Oak Tree Golf Club, as it was originally named, was shamelessly constructed in 1976 with a view to making it, as the club proudly boast, “the hardest golf course in the world” so it was only a matter of time before the major championships arrived in Oklahoma City, allowing the top players to pit their golfing wits against such a stern challenge.
And so, the best amateur and professional golfers have all been tested in recent times, with the US Amateur (won by Scott Verplank) held here in 1984, the USPGA (won by Jeff Sluman) played in 1988 and the Seniors USPGA (won by Jay Haas) hosted in 2006.
Pete Dye updated his original design in 2002, adding extra tees and replacing all the greens with more gently contoured putting surfaces but Oak Tree still remains a beast from the back markers. In 2008, Oak Tree changed hands and was rebranded as Oak Tree National. Pete Dye was once again commissioned to renovate his course and the club was duly honoured by becoming host venue for the 2014 US Senior Open.
The course is laid out over rolling terrain and it has the lot in terms of punishment; length off the tee, wild rough, deep bunkers, obstructive oak trees (of course), tricky greens and – with lakes and streams at thirteen of the holes – plenty of water to cause trouble throughout the round.If you are ever in the position of pitching up here with a member expecting a walk in the park then think again as the examination presented by this course starts on the first tee and continues until the final putt on the 18th green.
As mentioned by others, Oak Tree National is tough. Really, really tough in fact. This is the kind of tough I prefer- a variety of holes and shots to be hit, with reward for good golf and severe punishment for careless play.
- Great variety. Each hole is it's own and they all fit together seamlessly.
- Tremendous, scenic par-3's.
- Unique greens.
- Might be too tough for hackers.
- Homes in view on several holes on the back nine (although they don't pinch in on the course much).
Overall, I preferred Oak Tree to Southern Hills by a mile. It's the most enjoyment I've had shooting 87 in my life.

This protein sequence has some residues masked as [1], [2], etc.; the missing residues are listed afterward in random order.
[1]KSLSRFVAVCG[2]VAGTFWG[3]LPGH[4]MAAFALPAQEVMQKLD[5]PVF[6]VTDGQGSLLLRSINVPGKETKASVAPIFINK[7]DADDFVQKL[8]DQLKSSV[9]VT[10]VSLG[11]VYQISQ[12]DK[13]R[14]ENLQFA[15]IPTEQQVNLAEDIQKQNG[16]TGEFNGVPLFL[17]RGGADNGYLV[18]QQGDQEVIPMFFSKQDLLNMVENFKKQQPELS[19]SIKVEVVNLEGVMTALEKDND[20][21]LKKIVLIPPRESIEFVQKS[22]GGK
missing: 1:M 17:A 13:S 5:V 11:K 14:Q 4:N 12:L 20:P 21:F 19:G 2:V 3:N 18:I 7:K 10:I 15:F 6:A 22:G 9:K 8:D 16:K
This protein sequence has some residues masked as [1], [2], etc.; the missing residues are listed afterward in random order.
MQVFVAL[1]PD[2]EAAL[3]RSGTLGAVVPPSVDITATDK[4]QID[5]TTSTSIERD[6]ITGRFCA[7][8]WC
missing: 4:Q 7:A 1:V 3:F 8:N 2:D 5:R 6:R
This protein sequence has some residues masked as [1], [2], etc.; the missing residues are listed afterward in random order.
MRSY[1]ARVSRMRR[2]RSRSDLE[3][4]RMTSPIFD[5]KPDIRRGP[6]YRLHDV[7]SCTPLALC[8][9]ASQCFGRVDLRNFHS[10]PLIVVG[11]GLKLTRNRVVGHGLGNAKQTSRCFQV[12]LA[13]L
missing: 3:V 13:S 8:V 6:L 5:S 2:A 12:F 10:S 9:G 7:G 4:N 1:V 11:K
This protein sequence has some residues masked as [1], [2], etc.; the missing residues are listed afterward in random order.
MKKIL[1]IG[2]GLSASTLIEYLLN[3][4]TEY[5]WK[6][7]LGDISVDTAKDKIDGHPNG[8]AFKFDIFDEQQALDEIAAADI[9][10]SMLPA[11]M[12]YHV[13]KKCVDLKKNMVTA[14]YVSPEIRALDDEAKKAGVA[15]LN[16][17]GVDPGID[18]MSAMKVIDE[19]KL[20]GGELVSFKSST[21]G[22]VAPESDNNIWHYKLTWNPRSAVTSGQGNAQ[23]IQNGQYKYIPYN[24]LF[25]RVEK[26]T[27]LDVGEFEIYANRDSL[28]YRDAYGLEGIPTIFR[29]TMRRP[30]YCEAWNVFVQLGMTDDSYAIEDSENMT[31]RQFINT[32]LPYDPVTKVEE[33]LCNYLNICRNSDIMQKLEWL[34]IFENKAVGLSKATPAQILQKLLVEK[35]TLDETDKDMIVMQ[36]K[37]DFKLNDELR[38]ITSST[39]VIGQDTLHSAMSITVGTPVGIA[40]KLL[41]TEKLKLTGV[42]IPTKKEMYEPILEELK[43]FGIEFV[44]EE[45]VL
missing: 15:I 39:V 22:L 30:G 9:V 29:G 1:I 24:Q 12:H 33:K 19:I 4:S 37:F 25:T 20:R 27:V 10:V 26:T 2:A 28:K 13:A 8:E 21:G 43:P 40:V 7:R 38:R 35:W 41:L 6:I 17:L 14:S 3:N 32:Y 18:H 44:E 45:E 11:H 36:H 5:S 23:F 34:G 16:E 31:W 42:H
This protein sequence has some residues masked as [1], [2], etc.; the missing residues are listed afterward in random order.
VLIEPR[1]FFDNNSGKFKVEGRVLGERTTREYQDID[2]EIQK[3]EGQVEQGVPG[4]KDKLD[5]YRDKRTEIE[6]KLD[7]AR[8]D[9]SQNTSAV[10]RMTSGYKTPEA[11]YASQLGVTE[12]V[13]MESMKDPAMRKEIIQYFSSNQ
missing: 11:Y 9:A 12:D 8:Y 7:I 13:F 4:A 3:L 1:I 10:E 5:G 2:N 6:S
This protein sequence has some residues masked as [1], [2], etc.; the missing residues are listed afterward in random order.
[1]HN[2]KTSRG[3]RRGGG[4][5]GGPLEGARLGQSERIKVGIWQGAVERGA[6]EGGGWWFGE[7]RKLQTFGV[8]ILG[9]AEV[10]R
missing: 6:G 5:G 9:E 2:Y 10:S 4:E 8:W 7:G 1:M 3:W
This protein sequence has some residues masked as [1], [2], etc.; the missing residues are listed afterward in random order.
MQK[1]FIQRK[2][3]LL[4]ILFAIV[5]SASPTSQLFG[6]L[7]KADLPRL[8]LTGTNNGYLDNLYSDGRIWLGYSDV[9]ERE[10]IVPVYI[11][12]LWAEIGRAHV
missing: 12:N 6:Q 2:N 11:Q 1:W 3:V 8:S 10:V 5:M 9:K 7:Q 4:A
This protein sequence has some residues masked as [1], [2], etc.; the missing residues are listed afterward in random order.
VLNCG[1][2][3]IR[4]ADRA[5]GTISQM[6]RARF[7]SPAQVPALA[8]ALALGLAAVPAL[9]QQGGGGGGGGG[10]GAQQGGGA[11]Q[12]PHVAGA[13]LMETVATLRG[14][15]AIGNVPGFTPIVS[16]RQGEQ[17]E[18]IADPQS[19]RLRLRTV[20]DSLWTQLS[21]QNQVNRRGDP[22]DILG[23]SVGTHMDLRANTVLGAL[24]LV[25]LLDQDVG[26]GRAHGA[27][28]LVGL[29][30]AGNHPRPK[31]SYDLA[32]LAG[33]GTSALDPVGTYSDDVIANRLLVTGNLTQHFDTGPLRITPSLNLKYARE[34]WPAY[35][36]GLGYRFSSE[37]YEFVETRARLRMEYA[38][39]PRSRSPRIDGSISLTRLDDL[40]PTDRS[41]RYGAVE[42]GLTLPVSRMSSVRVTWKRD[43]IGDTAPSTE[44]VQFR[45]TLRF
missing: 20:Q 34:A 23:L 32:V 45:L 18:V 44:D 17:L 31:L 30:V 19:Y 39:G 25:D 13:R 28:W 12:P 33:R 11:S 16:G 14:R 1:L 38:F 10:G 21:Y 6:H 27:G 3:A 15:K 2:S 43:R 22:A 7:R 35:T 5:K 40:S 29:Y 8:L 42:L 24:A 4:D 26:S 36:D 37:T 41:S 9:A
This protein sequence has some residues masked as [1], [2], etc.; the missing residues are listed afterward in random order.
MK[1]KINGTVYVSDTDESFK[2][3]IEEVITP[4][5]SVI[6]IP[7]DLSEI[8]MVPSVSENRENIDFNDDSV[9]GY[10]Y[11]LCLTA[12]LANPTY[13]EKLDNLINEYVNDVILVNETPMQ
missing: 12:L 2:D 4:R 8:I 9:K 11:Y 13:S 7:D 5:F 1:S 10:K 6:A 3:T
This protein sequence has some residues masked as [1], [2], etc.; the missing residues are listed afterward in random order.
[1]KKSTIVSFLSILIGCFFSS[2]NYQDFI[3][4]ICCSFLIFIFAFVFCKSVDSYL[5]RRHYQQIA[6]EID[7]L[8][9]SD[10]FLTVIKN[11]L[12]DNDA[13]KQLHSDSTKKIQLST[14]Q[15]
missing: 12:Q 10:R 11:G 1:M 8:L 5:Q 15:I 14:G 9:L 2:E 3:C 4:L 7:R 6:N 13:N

When the wind is blowing -- which happens frequently in Oklahoma -- Oak Tree can be as demanding as any course bar none. Pete Dye was called upon to create an 18-hole torture chamber and the possibility for double-bogey or worse exists on nearly all the holes. There is little real subtlety -- it's always about being able to hit one precise shot following another. That's not to say the holes are dull but it's primarily about ramping up the difficulty meter to a very high level.
When you throw in super fast greens -- with water lurking on many holes -- you have ample opportunity to provide a healthy donation to the club's ball fund. Oak Tree is your poster child for "black and white golf" -- there are no grey colors here. Proportionality is a major element for top tier architecture. Do or die shots / holes can wear down people to excess.
Interestingly, the evolution of Pete Dye went from some insightful imagination in his career to creating psychological golf mind fields. When you stand on any number of tees at Oak Tree there's a clear heavy mind game involved and few architects have perfected that specific type of architectural terror than Dye.
Amazingly, when the club hosted the PGA in 1988 there was genuine concern that scores would be too high. Unbelievably, that specific week the field faced a very gentle breeze and the course was ripe for a number of low scores.
Oak Tree is the kind of course you play once -- get bludgeoned to death if dealing with a 3-4 club wind -- and then cross it off your bucket list. Great architecture is about elasticity for a broad range of players. Providing alternative strategies so genuine excitement is fostered. When golf becomes the equivalent in walking over hot coals you don't relish doing that more than once.
by M. James Ward